JOHANNESBURG (miningweekly.com) – The alignment of labour with company objectives at the black-owned and black-led Royal Bafokeng Platinum (RBPlat) is proving mutually beneficial for mineworkers and management.
National Union of Mineworkers (NUM) branch chairperson Papi Moteti, who spoke to Mining Weekly Online in a video interview on the sidelines of the presentation of results of the 6 213-employee company, said the cordial industrial relations enjoyed by the JSE-listed platinum mining company came down to leadership. (Also watch attached video).
At Tuesday’s presentation of results, RBPlat COO Nico Muller attributed the half-year (H1) productivity improvements to operational continuity and flexibility “but also [having in place] working arrangements on most public holidays during the second quarter, thanks to the support of our unions and our employees”.
Moteti put the increase in productivity that the company recorded in the six months to June 30 down to an atmosphere of openness and the transparency of management’s engagement with its workforce.
RBPlat’s labour force proved a model of stability despite the wave of worker unrest that swept through Rustenburg’s troubled platinum belt during the worst strike in South African history in the first half of this year.
Although the general strike-generated unease in the area did result in a spate of accidents during the first month of the violent five-month strike and an 11% injury-rate rise at RBPlat’s Bafokeng Rasimone Platinum Mine (BRPM), labour managed to knuckle under and take the company, headed by CEO Steve Phiri, to new levels of productivity.
The workforce put in a stint that saw overall labour productivity at BRPM improve 3% to 31.0 t per total employee costed and stoping efficiencies rise 5% to 325 m2 per crew.
“Labour aligned with operational requirements,” said Muller, with Phiri presenting H1 results that saw headline earnings a share soar 33% to 116c a share, revenue rise 18% to R1.8-billion and production increase 3% to 134 229 platinum group metal (PGM) ounces.
On volunteering to work on public holidays, Moteti commented to Mining Weekly Online that many mineworkers especially those from distant neighbouring States appreciate the chance to earn extra cash by working on public holidays, which helps the company to meet its production targets at the same time.
Moteti added that worker willingness also came against the background of NUM believing in engagement with management during what he called the articulation phase.
There was a consciousness that the business had to exist for the union to exist and of the mutual benefit prospects a business meeting its business plan targets had.
The decision of RBPlat workers to work on all public holidays except Labour Day, on May 1, was a voluntary response to lucrative management proposals.
The union was also conscious of the beneficial outcome for the workforce if business plan targets were met.
“You sacrifice and compromise and the employees benefit at the end of the day,” Moteti commented.
A smiling Moteti showed Mining Weekly Online pictures on his cell phone of rows and rows of brand new houses that RBPlat had built for its mineworkers as part of a home-ownership plan and reiterated the importance of mineworkers living close by with their families rather than in hostels.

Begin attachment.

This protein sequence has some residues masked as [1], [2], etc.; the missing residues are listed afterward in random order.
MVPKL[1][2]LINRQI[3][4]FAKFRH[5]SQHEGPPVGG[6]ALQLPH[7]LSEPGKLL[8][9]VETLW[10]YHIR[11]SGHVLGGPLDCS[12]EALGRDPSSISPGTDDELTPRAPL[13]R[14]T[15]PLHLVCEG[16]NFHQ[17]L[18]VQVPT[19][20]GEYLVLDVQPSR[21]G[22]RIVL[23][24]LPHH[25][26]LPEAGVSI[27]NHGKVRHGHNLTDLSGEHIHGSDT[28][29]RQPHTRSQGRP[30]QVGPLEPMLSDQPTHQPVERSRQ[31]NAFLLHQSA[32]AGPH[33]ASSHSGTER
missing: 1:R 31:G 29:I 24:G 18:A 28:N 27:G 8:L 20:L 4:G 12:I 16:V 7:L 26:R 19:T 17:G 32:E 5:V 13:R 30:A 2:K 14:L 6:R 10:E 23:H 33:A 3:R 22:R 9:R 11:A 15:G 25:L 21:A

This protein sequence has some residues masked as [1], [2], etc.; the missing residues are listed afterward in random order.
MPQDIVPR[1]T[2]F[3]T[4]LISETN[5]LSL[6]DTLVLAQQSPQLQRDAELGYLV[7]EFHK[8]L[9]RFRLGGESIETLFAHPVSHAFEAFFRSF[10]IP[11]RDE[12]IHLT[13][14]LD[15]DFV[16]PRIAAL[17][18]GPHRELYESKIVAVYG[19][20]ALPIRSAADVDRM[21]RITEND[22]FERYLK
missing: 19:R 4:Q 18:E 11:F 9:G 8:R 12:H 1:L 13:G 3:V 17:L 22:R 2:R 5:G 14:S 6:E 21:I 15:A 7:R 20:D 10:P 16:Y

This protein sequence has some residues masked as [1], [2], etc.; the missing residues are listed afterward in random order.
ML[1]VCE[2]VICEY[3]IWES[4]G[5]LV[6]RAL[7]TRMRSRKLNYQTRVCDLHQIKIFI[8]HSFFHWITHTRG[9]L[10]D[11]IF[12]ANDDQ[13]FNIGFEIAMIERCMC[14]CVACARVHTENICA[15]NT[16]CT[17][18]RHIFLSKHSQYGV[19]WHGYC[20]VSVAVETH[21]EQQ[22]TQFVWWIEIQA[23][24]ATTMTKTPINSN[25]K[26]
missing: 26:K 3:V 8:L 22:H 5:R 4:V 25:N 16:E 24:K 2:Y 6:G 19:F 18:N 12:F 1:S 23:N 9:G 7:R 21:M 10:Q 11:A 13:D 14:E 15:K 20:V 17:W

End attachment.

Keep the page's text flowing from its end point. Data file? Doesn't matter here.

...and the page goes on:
“Decent housing or living conditions and a better salary or a living wage, these are the two things,” said Moteti, who recalled that the first black mineworker strike in 1946 was about poor living conditions and low pay.
He reiterated his call for mineworkers to be able to live in proper accommodation with their families and for the abolition of the hostel system, which he blamed for the unrest in the platinum belt.
The opportunity for RBPlat workers to own their homes was a source of wealth creation over time.
RBPlat CFO Martin Prinsloo had said in response to mining analysts queries that the company would be investing R2.8-billion in additional housing, together with its joint venture (JV) partner Anglo American Platinum (Amplats) in the next five years.
“These are the things that make sense to us,” Moteti said.
The high literacy levels of RBPlat’s workforce has ben commended in the past and some of the company’s underground rock-drill operators are holders of university degrees.
RBPlat is planning to employ another 4 000 people at its enlarged but lower capital expenditure Styldrift growth project, which is destined to be a high-powered mechanised operation, facilitated by reef thickness, which in some areas is up to 2 m, as well as orebody uniformity, which lends itself to bord-and-pillar mining.
RBPlat’s good worker relations may be a positive factor in any move by the company to consolidate platinum assets in the Rustenburg platinum belt, where JV partner Amplats is currently disposing of mines that no longer fit its strategy.
Pressed by the media on whether RBPlat was bidding for the Amplats assets, an amused Phiri responded that, “when your neighbour’s house is for sale, it doesn’t hurt to take a look”, before pointing to Prinsloo and saying in a more serious tone that the CFO was looking into possibilities.
There is an old Zulu saying “If two bulls fight, the grass dies”. It is a pity that some union leaders cannot seem to understand that adversarial approaches lead to poverty for everyone in the long run. This positive story coming out of the strife torn platinum mines is like a breath of fresh air. Well done to the role players!
– Bruniquel & Associates